Question 1: All I hear is the sound of rain falling on the ground.

Question 2: My riches can't buy everything.

Question 3: Smiling faces I can see but not for me.

The song and its lyrics were selected because that song is slow and the words are enounced. In addition, because of its date of release, it is a song that is not familiar to most college-aged Koreans. In the cloze test, approximately one half of the words were omitted. These included hear, riches, smiling faces, and see from the lyrics used in the quiz questions above. In the three test items only the translation to English of the underlined parts were of concern. These items were selected because riches was expected to be an unfamiliar lexical item, the string smiling faces I can see was considered to be an unfamiliar grammatical structure, i.e., an inverted clause and all appeared in what was considered an unfamiliar structural environment and at the same time carried a meaning other than its most commonly used one.

5. Procedure Each of the three groups the control group, the lyrics group, and the song group were given an unannounced pretest near the beginning of the semester. This pretest was the translation quiz containing the three items described above. The students were informed that the quiz was part of a research project and would in no way affect their course grade. Sufficient time (approximately 15 minutes) was given for the students to complete the quiz. For the control group, the quiz was followed by regular class work. For the lyrics group, the quiz was followed by a discussion on the song lyrics. The lyrics were recited to the students a total of three times, and each line was repeated an additional three times by the instructor in the course of the discussion of the meaning of the lyrics. The song group heard the song three times as they were doing the cloze test. They also heard the lyrics repeated an additional three times by the instructor during the ensuing discussion on interpreting the lyrics.

One week later, each group was administered a posttest. This was the same quiz that was administered as the pretest. As before, the quiz was completely unannounced. The students had not been instructed to prepare for a future quiz nor were they advised to study the material presented and discussed earlier. This first posttest was followed four weeks later by a second posttest, which was identical in every respect to the pretest and the first posttest.

6. Data Analysis Because the quizzes were administered unannounced, there were a considerable number of students who were absent for at least one of the quiz administrations. If a subject was not present for one of the administrations, their test results for all quizzes were not used. Accordingly, test results were used from 30 subjects in the control group, 22 students in the lyrics group, and 32 students in the song group. Each of the three tests was scored with a possible score of one point for each question and a total possible score of three points for each test. Scores awarded were 0.0, 0.5, or 1.0 points, depending on the degree of accuracy of the underlined portions of the test items in 4d above, not on the accuracy of the test item as a whole. The raw score averages for each test by group and the percentage increase from one test administration to the next are as in Table 1:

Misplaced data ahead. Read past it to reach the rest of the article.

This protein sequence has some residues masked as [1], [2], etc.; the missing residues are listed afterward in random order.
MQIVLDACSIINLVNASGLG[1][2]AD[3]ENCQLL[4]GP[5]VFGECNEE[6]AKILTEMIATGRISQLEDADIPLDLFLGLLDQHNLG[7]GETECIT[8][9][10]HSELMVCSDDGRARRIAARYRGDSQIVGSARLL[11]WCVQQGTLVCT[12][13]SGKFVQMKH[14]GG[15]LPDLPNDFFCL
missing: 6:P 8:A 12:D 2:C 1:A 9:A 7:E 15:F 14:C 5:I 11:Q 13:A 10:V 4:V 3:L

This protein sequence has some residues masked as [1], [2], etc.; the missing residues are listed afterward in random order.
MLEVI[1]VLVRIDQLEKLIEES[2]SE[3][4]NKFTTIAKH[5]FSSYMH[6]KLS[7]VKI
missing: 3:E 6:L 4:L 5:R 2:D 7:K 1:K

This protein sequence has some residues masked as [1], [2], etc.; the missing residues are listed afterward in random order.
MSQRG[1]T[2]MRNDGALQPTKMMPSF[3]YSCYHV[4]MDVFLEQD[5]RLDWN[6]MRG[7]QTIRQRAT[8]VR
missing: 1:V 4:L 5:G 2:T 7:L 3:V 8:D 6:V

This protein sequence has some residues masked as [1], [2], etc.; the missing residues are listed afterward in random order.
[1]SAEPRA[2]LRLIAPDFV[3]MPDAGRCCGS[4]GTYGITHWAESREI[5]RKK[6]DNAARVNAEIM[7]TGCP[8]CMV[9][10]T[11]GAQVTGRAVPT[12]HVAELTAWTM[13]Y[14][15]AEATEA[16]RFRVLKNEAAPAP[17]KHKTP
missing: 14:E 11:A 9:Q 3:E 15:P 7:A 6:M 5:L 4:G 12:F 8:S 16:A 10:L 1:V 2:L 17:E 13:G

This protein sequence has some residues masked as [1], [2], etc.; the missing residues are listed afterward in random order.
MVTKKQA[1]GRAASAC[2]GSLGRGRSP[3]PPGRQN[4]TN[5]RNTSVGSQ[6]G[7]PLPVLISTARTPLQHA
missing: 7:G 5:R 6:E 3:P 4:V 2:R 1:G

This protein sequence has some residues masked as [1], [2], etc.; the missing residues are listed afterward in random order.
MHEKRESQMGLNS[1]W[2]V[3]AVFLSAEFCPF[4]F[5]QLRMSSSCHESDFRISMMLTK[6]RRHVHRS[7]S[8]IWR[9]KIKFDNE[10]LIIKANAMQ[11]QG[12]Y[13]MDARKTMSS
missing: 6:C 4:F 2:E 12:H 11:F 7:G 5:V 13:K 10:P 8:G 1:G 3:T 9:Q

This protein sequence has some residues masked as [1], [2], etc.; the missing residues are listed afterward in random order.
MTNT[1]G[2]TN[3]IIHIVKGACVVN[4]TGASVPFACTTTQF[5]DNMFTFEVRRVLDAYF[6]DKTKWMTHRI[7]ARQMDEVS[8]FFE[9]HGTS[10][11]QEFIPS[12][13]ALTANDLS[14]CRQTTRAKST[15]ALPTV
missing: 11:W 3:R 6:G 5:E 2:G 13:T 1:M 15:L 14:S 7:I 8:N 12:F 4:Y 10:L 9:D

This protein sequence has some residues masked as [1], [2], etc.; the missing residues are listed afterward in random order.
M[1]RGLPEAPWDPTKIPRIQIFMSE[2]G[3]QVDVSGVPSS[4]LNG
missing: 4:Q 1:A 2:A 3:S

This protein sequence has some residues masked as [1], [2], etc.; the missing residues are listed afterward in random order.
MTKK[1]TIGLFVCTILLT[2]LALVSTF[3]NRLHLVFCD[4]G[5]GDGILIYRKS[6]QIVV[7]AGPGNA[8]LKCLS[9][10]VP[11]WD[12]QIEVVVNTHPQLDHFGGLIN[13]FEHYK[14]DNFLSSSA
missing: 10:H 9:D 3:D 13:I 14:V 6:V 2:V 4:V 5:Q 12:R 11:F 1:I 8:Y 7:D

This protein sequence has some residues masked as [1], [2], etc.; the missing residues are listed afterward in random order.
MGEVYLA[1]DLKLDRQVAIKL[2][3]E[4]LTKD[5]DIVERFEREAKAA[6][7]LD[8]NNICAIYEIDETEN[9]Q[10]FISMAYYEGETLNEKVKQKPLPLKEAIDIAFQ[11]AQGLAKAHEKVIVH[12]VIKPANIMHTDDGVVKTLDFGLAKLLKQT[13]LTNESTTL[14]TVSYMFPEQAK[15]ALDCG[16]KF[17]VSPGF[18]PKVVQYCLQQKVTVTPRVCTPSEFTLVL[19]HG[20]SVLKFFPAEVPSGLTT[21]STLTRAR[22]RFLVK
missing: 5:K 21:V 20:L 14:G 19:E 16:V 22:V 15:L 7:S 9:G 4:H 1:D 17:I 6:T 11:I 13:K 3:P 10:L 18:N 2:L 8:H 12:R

Table 1. Average Group Test Scores and Percentage Change

Group

Pretest

Posttest 1

[% Increase]

Posttest 2

[% Increase]

Control

0.567

0.733

[29.3%]

0.750

[02.3%]

Lyrics 1

0.891

1.674

[87.9%]

1.652

[1.3%]

Song 1

0.539

2.171

[302.8%]

2.609

[20.2%]

The results of the tests were compared, for the three test items collectively and for each item individual

ly, using the t-test to determine if there was a significant difference resulting from the different treatments that the three groups received.

IV. Results and Discussion

1. Comparison of Test Scores Within Each Group First, the t-test was administered to compare the test scores of each test for each group. This showed that for the control group there was no significant difference between the pretest and posttest 1 scores or between the pretest and posttest 2 scores. However, there was a significant difference (p < .05) between the pretest and posttest 2 scores. Scores increased for each consecutive test that the control group was administered, as they also did for the other groups, with only one exception. The results showed that the average increase in scores from one test to the next was relatively small. The learning that did take place between test administrations can only be attributed to student interest in the test questions, as the subjects expressed no familiarity with the song or its lyrics when questioned after the last quiz.

The lyrics group showed a significant difference between the pretest and posttest 1 and between the pretest and posttest 2. No significant difference was recorded for the comparison of posttest 1 and posttest 2, indicating that any learning that took place from test-taking between these two tests was offset by forgetting of material learned over the four-week period between the two administrations. For the song group, significant differences were recorded between each test compared. This indicates that the amount of retention of material even after four weeks was significantly high. This contrast with the lyrics group can be accounted for by the song-stuck-in-my-head phenomenon (Murphey, 1992a,b) whereby the music of a song facilitates the repeating of the song's lyrics during a time of relative quite following the audition of a song.